Fifty-one people currently serving sentences in Colorado prisons will have their cases probed by state law enforcement and University of Colorado law school professors for potentially faulty hair analysis that could have led to wrongful convictions decades ago.
CU’s Korey Wise Innocence Project and the Colorado Bureau of Investigation will review cases identified by investigators where hairs collected from crime scenes were visually compared to draw conclusions about whether the hair came from a suspect.
These visual comparisons are not believed to be as accurate as current DNA science and have led to convictions being overturned in other states.
“This type of review is in the best interest of everybody,” said Anne-Marie Moyes, director of the Innocence Project at the CU law school. “If the wrong person is sitting in prison, we want to correct that error … It does not serve victims if the wrong person is in prison for that crime.”
In Colorado, investigators and lawyers will look at convictions between 1976 and 1995, where the prisoners are still alive and currently serving sentences.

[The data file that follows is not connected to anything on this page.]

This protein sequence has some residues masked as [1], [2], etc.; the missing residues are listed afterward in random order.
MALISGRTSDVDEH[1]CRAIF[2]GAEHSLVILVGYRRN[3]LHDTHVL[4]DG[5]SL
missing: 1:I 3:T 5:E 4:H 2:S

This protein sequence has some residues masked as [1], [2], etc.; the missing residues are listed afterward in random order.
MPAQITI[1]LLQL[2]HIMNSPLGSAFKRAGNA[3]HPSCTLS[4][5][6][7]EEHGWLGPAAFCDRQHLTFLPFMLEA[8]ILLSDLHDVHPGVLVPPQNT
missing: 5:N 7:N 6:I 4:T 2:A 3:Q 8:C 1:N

They identified 51 people whose cases involved hair analysis during the investigation and trial. Lawyers will review court transcripts for potentially inaccurate testimony to determine whether hair microscopy evidence played a central role in the conviction. If so, lawyers may pursue DNA testing to see whether those hair sample testimonies could have been inaccurate.
“There have been vast technological advances in forensic science, and DNA in particular,” said John Camper, CBI Director. “This review is an opportunity to ensure accuracy in scientific conclusions and testimony, no matter the age of the case.”
Moyes said that it’s important for law enforcement and defense attorneys to partner up as the science of forensic analysis of crime scenes evolves and improves -- from eyeballing hair samples under a microscope to nailing down precise DNA comparisons.
“The science is ever changing. We continue to have scientific progress in all areas,” she said. “In forensics, when that progress happens and if it shows that some of the type of evidence that was previously admitted wasn’t reliable then that’s the very place where these kinds of partnerships should exist so we can together make sure, looking backwards, that no mistakes were made.”
This work started nationally in 2013, when the FBI acknowledged problems with hair analysis after DNA testing exonerated three men who had been wrongfully convicted based, in part, on bad testimony by FBI hair examiners.
The FBI has since encouraged all states to conduct similar reviews of their own hair analysis work.
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